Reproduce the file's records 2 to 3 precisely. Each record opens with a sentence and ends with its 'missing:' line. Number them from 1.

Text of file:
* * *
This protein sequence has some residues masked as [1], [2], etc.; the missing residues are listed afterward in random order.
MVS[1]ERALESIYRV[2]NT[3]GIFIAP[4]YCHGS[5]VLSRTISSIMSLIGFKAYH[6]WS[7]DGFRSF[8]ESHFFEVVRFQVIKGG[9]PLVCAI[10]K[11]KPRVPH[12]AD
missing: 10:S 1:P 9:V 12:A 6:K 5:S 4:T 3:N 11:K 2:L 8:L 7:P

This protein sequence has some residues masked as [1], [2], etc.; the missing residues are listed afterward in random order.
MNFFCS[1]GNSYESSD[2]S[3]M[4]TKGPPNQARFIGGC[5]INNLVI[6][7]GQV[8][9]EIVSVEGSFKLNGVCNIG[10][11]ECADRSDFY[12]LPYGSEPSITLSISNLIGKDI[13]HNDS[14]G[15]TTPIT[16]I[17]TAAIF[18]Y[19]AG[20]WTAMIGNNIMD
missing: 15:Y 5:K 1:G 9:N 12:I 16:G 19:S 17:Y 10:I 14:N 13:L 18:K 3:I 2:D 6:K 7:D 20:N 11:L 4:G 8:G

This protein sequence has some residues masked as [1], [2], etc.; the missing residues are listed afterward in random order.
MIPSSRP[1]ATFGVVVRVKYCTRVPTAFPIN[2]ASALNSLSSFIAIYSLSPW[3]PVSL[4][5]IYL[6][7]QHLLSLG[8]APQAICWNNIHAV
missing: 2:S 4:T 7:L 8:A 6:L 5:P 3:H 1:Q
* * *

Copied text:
This protein sequence has some residues masked as [1], [2], etc.; the missing residues are listed afterward in random order.
MNFFCS[1]GNSYESSD[2]S[3]M[4]TKGPPNQARFIGGC[5]INNLVI[6][7]GQV[8][9]EIVSVEGSFKLNGVCNIG[10][11]ECADRSDFY[12]LPYGSEPSITLSISNLIGKDI[13]HNDS[14]G[15]TTPIT[16]I[17]TAAIF[18]Y[19]AG[20]WTAMIGNNIMD
missing: 15:Y 5:K 1:G 9:N 12:I 16:G 19:S 17:Y 10:I 14:N 13:L 18:K 3:I 2:D 6:K 7:D 20:N 11:L 4:G 8:G

This protein sequence has some residues masked as [1], [2], etc.; the missing residues are listed afterward in random order.
MIPSSRP[1]ATFGVVVRVKYCTRVPTAFPIN[2]ASALNSLSSFIAIYSLSPW[3]PVSL[4][5]IYL[6][7]QHLLSLG[8]APQAICWNNIHAV
missing: 2:S 4:T 7:L 8:A 6:L 5:P 3:H 1:Q